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YoungEconomist
09-03-2007, 12:11 AM
Salary information is fairly easy to obtain on the internet. For example, many websites will lay out the average salary for various economists (think tank economists, economic consultants, academic economists, etc). However, I feel that the professor salary figures may be misleading, but then again maybe I don't know what I'm talking about.

I imagine many professors are earning more than what the school is paying them. Anybody know of any resources which discuss the average academic economist's total income (besides the money just paid by the school)? Or does anybody have some idea of what is realistic in terms of additional income that professors make? For example, do profs make additional money over the summer via grants? Do profs make additional money for refereeing journals? What percentage of profs are working part-time in consulting, think tanks, other organizations, policy work, etc?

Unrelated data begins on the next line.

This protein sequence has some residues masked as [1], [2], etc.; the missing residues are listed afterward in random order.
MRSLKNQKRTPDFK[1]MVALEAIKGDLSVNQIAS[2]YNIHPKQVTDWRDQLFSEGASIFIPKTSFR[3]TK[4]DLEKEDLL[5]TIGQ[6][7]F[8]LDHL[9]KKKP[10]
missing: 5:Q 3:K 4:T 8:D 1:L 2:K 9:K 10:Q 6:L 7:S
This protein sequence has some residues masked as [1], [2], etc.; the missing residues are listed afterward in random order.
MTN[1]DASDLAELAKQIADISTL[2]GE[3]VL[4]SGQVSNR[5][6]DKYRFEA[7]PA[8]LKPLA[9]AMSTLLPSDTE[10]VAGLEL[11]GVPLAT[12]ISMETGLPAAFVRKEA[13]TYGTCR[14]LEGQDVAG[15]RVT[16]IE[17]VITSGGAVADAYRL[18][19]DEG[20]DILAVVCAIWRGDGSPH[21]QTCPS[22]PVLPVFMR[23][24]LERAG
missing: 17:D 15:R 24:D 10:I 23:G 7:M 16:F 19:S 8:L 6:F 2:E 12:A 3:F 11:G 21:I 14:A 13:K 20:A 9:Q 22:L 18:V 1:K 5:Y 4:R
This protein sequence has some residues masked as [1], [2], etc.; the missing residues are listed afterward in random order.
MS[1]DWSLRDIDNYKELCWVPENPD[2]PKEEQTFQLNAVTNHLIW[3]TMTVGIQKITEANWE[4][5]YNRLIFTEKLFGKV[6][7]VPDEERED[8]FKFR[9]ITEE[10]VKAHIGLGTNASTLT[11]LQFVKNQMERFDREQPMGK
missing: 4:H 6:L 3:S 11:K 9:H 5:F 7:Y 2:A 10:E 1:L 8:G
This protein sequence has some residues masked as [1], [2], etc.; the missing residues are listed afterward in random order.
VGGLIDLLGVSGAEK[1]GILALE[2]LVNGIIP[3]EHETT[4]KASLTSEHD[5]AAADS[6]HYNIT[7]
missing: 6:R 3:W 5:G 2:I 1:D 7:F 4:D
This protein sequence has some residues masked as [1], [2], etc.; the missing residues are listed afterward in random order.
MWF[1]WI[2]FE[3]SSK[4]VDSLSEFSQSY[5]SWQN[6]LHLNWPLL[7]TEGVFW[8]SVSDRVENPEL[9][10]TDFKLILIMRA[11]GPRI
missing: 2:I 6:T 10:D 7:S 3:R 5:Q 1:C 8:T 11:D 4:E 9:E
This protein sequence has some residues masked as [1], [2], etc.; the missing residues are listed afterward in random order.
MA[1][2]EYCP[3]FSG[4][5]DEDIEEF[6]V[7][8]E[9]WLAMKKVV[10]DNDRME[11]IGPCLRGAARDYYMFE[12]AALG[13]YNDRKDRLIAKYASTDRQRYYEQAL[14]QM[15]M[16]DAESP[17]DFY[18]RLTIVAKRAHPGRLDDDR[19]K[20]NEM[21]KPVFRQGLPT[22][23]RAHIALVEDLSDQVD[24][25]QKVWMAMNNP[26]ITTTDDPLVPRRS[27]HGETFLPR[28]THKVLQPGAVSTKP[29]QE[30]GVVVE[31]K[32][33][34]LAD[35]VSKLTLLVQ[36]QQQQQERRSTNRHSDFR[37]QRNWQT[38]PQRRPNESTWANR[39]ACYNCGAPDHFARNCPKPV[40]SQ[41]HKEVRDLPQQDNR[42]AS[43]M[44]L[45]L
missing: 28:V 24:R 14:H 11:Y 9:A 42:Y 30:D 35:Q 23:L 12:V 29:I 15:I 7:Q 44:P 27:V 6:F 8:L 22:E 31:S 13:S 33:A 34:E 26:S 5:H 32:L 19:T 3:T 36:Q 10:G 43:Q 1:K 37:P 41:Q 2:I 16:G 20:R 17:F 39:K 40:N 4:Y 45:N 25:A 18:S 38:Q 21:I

I guess I am wondering if maybe some of the websites unintentionally exaggerate the difference between professor salaries, and say economic consultant salaries. Like one website says the average econ consultant with a PhD makes about $127,000 per year, while the average associate prof makes about $77,000 per year.

SquareSquare
09-03-2007, 07:03 AM
Do profs make additional money for refereeing journals?

No.